Patterns in the Group Mind

I’ve been playing with Google Insights. It’s a great toy. It measures ‘search intensity’. The number of searches being made for a certain term.

Off the back of the recent timeline of global media scare stories, I got curious about what searches actually look like.

For example, the search “violent video games” reveals a very distinct pattern.

Google Insights search:

Why that distinct pattern? If you add the dates, it clarifies things:

Google Insights search:

Every April and November the issue flares up. Why?

April 20th is the anniversary of the Columbine Massacre. Though dimishing, the echoes of that event still reverberate through the group mind.

Not sure about the November peak? Maybe because Christmas video games are announced?

Face Off

A cool thing about Insights. You can pile multiple search terms into the interface and force them into a face off. A bit like putting a fly and a spider and an earwig in a bottle. You’ve done that, right?

I like this one for putting the Twitter hype in perspective.

Google Insights:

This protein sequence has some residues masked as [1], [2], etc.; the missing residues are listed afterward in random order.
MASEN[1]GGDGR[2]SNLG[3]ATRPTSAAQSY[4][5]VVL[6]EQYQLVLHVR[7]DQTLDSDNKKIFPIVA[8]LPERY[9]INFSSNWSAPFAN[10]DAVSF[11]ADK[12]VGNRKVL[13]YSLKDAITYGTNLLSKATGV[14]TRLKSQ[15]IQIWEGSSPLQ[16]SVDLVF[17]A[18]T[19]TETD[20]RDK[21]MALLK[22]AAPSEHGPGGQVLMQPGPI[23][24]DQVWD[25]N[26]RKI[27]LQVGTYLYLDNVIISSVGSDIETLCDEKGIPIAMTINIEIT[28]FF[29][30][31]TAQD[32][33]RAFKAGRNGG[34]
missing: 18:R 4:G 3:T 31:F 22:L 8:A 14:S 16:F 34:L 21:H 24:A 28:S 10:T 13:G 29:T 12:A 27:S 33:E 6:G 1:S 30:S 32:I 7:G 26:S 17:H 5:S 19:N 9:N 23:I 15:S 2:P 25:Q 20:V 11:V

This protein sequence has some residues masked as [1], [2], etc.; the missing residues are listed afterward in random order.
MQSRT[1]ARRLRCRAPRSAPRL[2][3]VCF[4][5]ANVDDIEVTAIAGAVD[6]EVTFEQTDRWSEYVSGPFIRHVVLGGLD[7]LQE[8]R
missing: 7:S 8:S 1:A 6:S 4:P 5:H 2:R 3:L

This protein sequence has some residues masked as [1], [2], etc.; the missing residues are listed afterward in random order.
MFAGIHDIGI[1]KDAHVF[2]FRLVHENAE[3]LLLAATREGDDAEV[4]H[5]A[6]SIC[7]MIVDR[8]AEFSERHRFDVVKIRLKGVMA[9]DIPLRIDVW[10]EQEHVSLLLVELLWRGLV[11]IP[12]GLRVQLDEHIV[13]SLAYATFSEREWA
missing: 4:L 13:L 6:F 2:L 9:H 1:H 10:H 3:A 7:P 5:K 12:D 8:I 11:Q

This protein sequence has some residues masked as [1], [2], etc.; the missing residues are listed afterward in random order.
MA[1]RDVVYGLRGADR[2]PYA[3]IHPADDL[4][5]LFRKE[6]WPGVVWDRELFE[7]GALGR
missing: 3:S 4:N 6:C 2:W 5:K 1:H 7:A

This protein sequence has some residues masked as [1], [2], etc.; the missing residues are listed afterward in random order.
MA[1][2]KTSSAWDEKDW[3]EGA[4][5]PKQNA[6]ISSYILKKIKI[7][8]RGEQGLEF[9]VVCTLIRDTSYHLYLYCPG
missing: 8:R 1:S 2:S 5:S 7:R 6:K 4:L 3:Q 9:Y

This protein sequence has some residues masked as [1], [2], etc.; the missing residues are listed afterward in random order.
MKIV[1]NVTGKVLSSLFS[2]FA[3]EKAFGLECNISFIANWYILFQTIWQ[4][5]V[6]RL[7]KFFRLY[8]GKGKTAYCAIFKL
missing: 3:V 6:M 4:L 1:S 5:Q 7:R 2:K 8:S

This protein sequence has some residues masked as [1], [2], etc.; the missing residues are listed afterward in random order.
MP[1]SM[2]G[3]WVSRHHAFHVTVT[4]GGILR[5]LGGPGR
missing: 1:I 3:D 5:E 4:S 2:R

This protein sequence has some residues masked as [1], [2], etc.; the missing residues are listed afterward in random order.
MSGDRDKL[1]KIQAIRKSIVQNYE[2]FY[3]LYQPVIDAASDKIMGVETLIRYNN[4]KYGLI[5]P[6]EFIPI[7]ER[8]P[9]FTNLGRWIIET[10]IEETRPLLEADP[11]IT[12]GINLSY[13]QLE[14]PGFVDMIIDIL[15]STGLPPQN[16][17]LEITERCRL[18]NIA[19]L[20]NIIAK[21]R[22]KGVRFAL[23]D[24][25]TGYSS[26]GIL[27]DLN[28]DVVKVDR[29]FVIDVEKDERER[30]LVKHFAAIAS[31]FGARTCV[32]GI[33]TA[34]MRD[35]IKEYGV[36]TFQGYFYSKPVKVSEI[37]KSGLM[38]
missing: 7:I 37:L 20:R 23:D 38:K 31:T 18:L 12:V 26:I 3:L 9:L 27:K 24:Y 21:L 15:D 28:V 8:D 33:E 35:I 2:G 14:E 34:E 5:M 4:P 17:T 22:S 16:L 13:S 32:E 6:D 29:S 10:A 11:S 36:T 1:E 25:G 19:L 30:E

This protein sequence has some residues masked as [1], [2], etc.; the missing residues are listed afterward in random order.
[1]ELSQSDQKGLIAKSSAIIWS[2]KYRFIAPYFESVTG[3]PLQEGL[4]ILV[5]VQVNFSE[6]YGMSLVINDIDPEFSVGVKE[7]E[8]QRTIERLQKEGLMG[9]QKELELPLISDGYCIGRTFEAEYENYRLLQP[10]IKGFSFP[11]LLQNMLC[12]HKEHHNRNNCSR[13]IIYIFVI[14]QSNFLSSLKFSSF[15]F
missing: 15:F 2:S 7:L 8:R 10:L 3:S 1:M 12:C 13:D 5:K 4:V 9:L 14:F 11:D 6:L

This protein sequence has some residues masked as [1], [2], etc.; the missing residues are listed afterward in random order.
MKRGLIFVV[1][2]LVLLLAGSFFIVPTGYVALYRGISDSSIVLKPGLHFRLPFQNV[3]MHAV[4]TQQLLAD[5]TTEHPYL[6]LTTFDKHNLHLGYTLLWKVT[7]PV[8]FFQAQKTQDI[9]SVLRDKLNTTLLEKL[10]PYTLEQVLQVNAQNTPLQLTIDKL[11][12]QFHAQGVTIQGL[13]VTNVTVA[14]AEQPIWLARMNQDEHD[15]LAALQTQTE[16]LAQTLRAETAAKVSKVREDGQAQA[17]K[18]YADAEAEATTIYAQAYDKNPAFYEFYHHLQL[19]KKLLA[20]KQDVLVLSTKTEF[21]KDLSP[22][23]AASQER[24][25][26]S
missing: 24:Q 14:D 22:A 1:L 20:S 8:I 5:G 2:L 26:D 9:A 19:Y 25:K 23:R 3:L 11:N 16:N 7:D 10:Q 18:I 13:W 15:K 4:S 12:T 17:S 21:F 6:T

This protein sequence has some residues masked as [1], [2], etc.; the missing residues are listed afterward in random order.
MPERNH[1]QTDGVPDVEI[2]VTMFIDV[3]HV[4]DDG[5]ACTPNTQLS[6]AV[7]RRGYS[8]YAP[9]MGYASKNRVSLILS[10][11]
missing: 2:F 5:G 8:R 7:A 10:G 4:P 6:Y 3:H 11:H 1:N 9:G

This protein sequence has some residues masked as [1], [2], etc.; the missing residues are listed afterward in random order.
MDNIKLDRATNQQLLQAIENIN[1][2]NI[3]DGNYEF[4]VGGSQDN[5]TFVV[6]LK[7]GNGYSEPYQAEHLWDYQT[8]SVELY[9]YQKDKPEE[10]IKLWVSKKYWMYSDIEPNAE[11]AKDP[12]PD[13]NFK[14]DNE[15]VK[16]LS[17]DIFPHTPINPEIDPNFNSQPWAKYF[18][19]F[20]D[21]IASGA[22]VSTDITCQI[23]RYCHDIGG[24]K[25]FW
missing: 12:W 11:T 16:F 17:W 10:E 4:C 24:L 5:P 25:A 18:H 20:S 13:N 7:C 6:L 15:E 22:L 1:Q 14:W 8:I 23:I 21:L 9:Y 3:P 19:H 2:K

It’s also good for the settling of age old conflicts.

Google Insights search:

(Though, technically, the results for ‘apple’ might get some noise for people searching for the popular fruit online)

Google Insights:

Why those big peaks?

Google Insights:

Hahah. Brilliant. Those peaks occur at the height of summer in July. Though there was a considerable dip in 2007. Bad summer then? Maybe we could map these to global temperatures to make a more human (and tasty) barometer of weather fluctuations. Maybe future super-ironic generations will use searches for “ice cream” as climate records?

ANYWAY. Insights a great fun tool for scoping patterns in data or to rate preferencess – or even to help with personal decisions.

Google Insights:

Have a play. Let me know any cool stuff you come up with.